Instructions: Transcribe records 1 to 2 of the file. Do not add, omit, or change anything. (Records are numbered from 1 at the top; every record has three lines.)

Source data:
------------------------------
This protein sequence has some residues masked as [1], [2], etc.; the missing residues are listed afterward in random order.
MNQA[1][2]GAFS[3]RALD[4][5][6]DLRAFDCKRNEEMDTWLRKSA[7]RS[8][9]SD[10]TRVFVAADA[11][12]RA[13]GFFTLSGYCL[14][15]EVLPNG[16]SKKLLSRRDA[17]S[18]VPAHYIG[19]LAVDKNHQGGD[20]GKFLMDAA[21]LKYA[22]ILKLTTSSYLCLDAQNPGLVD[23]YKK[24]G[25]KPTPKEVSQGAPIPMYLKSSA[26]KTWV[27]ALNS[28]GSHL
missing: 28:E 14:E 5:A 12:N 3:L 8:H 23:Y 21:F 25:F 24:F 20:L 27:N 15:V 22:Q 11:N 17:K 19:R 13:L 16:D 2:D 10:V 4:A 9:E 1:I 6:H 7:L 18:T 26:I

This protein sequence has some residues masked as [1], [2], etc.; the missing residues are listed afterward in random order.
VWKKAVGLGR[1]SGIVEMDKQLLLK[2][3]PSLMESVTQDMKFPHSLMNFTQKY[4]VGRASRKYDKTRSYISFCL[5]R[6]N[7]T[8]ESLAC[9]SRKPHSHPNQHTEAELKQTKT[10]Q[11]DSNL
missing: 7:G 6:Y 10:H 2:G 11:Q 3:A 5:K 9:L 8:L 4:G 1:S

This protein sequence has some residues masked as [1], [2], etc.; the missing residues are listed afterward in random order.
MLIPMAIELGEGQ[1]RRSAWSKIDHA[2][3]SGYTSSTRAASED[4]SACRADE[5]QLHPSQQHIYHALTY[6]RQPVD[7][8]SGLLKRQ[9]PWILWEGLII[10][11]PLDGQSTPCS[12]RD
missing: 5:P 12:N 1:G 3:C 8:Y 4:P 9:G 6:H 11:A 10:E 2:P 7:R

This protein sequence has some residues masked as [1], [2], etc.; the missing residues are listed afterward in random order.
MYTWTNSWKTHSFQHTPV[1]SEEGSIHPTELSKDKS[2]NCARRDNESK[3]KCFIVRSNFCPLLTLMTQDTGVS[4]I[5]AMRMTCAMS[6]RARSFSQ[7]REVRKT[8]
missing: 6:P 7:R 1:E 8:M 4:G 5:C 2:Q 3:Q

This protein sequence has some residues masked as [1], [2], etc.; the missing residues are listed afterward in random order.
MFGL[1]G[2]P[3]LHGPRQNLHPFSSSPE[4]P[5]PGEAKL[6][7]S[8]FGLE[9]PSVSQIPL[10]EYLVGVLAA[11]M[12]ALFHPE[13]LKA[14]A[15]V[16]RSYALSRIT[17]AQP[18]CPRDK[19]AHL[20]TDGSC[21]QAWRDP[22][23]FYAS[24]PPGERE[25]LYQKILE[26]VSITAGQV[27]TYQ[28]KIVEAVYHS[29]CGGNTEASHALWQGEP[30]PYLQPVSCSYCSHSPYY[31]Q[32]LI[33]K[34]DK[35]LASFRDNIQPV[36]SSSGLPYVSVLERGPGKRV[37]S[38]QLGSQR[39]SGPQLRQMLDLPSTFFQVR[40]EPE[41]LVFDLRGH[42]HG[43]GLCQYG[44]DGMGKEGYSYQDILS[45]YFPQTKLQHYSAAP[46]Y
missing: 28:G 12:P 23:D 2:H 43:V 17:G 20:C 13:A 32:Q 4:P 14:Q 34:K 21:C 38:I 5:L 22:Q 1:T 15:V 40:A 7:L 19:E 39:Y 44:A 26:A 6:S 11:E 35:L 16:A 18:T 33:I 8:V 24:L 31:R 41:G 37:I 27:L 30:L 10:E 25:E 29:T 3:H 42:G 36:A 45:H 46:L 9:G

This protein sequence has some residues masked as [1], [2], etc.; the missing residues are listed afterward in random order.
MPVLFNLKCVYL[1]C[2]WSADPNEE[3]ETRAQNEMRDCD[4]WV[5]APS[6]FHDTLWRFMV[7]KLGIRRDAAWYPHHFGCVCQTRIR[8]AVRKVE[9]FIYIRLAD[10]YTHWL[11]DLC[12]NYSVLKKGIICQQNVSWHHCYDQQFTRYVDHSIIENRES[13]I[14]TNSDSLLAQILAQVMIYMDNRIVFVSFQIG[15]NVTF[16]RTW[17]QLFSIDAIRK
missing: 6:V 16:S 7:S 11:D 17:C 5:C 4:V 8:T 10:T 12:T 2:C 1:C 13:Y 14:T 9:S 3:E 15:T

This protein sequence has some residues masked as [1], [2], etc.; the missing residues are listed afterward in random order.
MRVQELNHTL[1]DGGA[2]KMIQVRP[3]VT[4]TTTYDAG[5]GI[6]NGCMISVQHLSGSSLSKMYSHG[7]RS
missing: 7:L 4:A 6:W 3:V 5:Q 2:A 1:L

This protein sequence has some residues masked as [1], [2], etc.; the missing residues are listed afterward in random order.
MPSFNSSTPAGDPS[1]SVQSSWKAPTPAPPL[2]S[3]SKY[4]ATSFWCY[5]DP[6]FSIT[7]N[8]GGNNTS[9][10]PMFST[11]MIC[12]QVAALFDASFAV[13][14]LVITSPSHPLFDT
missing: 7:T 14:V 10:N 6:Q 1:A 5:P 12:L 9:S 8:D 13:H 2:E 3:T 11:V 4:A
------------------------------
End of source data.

This protein sequence has some residues masked as [1], [2], etc.; the missing residues are listed afterward in random order.
MNQA[1][2]GAFS[3]RALD[4][5][6]DLRAFDCKRNEEMDTWLRKSA[7]RS[8][9]SD[10]TRVFVAADA[11][12]RA[13]GFFTLSGYCL[14][15]EVLPNG[16]SKKLLSRRDA[17]S[18]VPAHYIG[19]LAVDKNHQGGD[20]GKFLMDAA[21]LKYA[22]ILKLTTSSYLCLDAQNPGLVD[23]YKK[24]G[25]KPTPKEVSQGAPIPMYLKSSA[26]KTWV[27]ALNS[28]GSHL
missing: 28:E 14:E 5:A 12:N 3:L 8:H 23:Y 21:F 25:F 24:F 20:L 27:N 15:V 22:Q 11:N 17:K 19:R 13:L 16:D 2:D 10:V 4:A 9:E 1:I 6:H 7:L 18:T 26:I

This protein sequence has some residues masked as [1], [2], etc.; the missing residues are listed afterward in random order.
VWKKAVGLGR[1]SGIVEMDKQLLLK[2][3]PSLMESVTQDMKFPHSLMNFTQKY[4]VGRASRKYDKTRSYISFCL[5]R[6]N[7]T[8]ESLAC[9]SRKPHSHPNQHTEAELKQTKT[10]Q[11]DSNL
missing: 7:G 6:Y 10:H 2:G 11:Q 3:A 5:K 9:L 8:L 4:G 1:S